Melissa Yuan-Innes is an emergency room doctor and writer who lives with her husband, one son, one daughter, two cows, and too many mosquitoes outside of Montreal, Canada.
She writes thrillers and science fiction/fantasy under Melissa Yuan-Innes, mysteries under the name Melissa Yi, romance under Melissa Yin, and children's/YA under Melissa Yuan.
"Mixing mystery in with sheer humanity and splendid characterization, Yuan-Innes's story is a delight."
--Alicia Curtis, A&E Editor, The Stormy Petrel
"Melissa Yuan-Innes delivers a Bradburyian shocker"
--Paul Di Filippo, Asimov's
"Yuan-Innes employs a fresh use of language to spin a storyline that is at once universally familiar and intriguingly original."
--Brian Agincourt Massey, judge of the 2008 Innermoonlit Award for Best First Chapter of a Novel, in awarding first prize to _The Popcorn Girl Meets Darwin Jones_
Where to find Melissa Yuan-Innes online
Magic by the Dollar: A Skeptic, a Scrooge, and Two Kids in the Kingdom of Orlando
One family. Three days. Two theme parks. Will they survive?
Code name: The Skeptic. When he was a kid, his parents would drive him and his sister down on annual torture-trips to Florida, with the dog sandwiched between them. The Skeptic hates crowds and noise, and barely tolerates his own family. Theme parks=the most excruciating place on earth, to him. So why should he submit to this
The Cancer Christmas
When my father--the smart, strong, mostly silent type--got diagnosed with a brain tumor a few months after his 56th birthday, I figured we'd ended up with the worst Christmas present ever. Instead, he and my infant son taught me the most important Christmas lesson of all.
The Cheap and Lovely Guide to Montreal: Food, Fun, Fashion, and Ze French
The gourmet capital of North America, where you don’t have to pay big bucks for the best eats.
The city of beautiful women and men, where you can buy eco-conscious fashion by local designers, at a bargain.
The endless fun of festivals, clubs, dancing on a mountain, or chilling out to yoga.
And oh yes, ze French. Beauty and joie de vivre.
The Knowledgeable Lion: Poems and Prose by the Unfeeling Doctor in Africa
I yearned to visit Africa.
Instead, I finished my medical training, got married, and had kids. Then my teacher friend, Becky, said, “My school is going to South Africa. You could come.”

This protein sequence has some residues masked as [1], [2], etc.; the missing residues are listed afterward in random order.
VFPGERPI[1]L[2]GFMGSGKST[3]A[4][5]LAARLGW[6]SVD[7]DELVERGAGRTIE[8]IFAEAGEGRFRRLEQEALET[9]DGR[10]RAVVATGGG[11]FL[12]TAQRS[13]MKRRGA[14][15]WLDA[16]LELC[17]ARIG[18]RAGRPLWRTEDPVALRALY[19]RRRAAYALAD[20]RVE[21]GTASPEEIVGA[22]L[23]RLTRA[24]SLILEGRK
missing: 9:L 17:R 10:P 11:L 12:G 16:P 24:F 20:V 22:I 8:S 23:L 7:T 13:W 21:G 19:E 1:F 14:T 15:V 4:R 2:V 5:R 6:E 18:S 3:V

This is a short book of poems, mixed with occasional prose, about my travels in South Africa and Swaziland. As a tourist, instead of as a doctor. As the African proverb says, “Travel teaches how to see."
The Unfeeling Thousandaire: How I Made $10,000 Indie Publishing and You Can, Too!
In my first few months of indie publishing, I made zero dollars. That's right. The big donut.
But by the end of my first year, I'd grossed over $10,000, making me not a millionaire, but a thousandaire.
How? Hard work and a bit of good luck.
We can all profit from indie publishing, whether it's a little or a lot. Come join the thousandaires club!
The Unfeeling Wannabe Surgeon: A Med School Memoir
The hours are inhumane.
The people are insane.
But you literally hold someone's life in your hands.
And the one thing that nobody told me before I plunged hands-first into my surgical rotation, the thing I had to discover for myself, was that, compared to anything else in medicine,
every blood-spattered second of surgery is so much fun.
The Unfeeling Doctor Betwixt Birthing Babies: Poems About Love, Loss, and More Love
This is the story about a plucky emergency doctor giving birth to two healthy babies—and all the whacked-out stuff that happens in between. Death and disease stalk and smite my family; I'm trying to save lives in the ER and conceive another baby.
Warning: this book is less about official doctor-ing and more about my unbalanced life (but funny! And plucky! Did I mention plucky?).
Beware of the Chinese Mama: Novel Excerpts About the Chinese Mama-fioso
"Why don't you write about your mother, like Amy Tan?" said a friend.
I resisted, but my mother crept into my writing. Is she a tiger mother? Not strict enough. Dragon lady? Too disorganized. Girl yelling "Me love you long time?" Uh, try another era. My mother defies stereotype.
For my friend, and for anyone else who likes, or fears, or is a Chinese Mama, read and weep over the Chinese mama-fioso.
These Delicate Creatures
When a tyrant overtakes her space colony, Emma Lo strikes back with her art.
She employs nanotechnology to transform her nearly century-old body so that she may play Othello in a desperate bid to satirize and overthrow the President—until someone hacks Emma's com link and begins to blackmail her.
A cat-and-mouse game where Emma's life and spirit are at stake.
Piranhas, Pickle Joe, and Me
What if...your best friend was a long, thin slice of dill pickle and you played with him every night in your dreams?
What if...this world became more real than the one you're in right now?
What if...Pickle Joe took you swimming up the Amazon River and the piranhas attacked you?
The Littlest Caregiver
When my father was diagnosed with brain cancer, I could handle the hospital. I'm a doctor. I pushed for faster and better treatment. But the actual caretaking? I fumbled.
Luckily, my infant son Max was wiser than me. Here is Max and Dad's story.
This essay will also appear in my book, The Unfeeling Doctor, Unplugged.
"Beautiful...one of your best pieces ever."-Medical Post editor David Hodges
'Buddhish': The Unfeeling Doctor's Freefall into Buddhism, Grief and Grace
So how did this agnostic emergency doctor first find Buddhism, or Buddhish-ness?
I had started practicing medicine while pregnant with my first child. Then my life shattered. At 20 weeks, I delivered a stillborn baby girl.
A local priest said, "You need to forgive yourself, and I can't help you with that."